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Holiday travel

Away from home for the holidays

How forecasters predict seasonal travel

November 24, 1998
Web posted at: 11:47 a.m. EDT (1147 GMT)

By CNN Interactive Writer Marla Edwards

See also: Travel forecast for Thanksgiving '98

(CNN) -- How do the pundits -- the people who forecast the size of crowds in airports and on highways every year -- know how many millions of people will be traveling for the holidays?

They call around and ask.

The Travel Industry Association collects data each month in telephone interviews, said Catherine Shaw, the organization's director of marketing research. As the holidays approach, TIA gears up to forecast travel by including questions geared to the season in its monthly phone surveys.

AAA'S Thanksgiving forecasting record
  • 32.4 million predicted
  • 33 million actual
  • 31.8 million predicted
  • 31.5 million actual
  • 30.6 million predicted
  • 30.9 million actual
  • 30.4 million predicted
  • 30 million actual
  • The TIA's National Travel Study uses a nationally representative random sample -- 1,200 to 1,500 U.S. adults are called on the phone and asked about their travel plans. They must be planning a trip at least 100 miles (160 kilometers) from home to be included in the survey.

    The survey covers planes, trains and automobiles, asking the adult in the household with the soonest upcoming birthday (which ensures a random sample) how they will travel and where they will stay when they get there -- whether with a relative, at a hotel or in several other types of lodging including campers, rental cabins and vacation homes.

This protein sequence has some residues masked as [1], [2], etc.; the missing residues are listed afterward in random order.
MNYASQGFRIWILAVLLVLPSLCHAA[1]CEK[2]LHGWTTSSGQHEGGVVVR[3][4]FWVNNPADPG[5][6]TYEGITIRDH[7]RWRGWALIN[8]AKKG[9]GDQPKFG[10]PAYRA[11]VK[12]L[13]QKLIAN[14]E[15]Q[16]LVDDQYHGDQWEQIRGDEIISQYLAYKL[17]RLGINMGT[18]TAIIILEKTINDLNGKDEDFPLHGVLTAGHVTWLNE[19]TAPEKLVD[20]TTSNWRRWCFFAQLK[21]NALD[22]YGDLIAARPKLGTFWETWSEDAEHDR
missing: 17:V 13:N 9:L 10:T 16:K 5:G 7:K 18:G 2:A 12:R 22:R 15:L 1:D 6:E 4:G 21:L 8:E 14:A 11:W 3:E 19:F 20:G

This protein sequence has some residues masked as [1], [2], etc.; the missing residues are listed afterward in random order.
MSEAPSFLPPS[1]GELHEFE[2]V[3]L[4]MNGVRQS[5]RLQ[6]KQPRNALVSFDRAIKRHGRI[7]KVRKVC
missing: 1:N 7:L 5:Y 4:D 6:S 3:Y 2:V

The study has had an accurate track record in recent years. For example, it predicted 30.4 million Americans would travel over Thanksgiving in 1994, and subsequent research revealed 30 million actually did travel over the holiday.

    "It's usually very accurate as far as what is predicted and what's actually done," said Cindy Sharpe, managing director of public and government relations at AAA.

    AAA uses the TIA research to makes its annual holiday travel predictions.

    The research for Thanksgiving reveals an increase in the number of holiday travelers every year since 1994. In 1997, 33 million Americans traveled for the holiday, more than the 32.4 million predicted.

    "There has been a gradual increase," Sharpe said. "People are a lot more confident in the economy and where they are financially. Because of their consumer confidence, they're willing to spend a little bit more on leisure travel."

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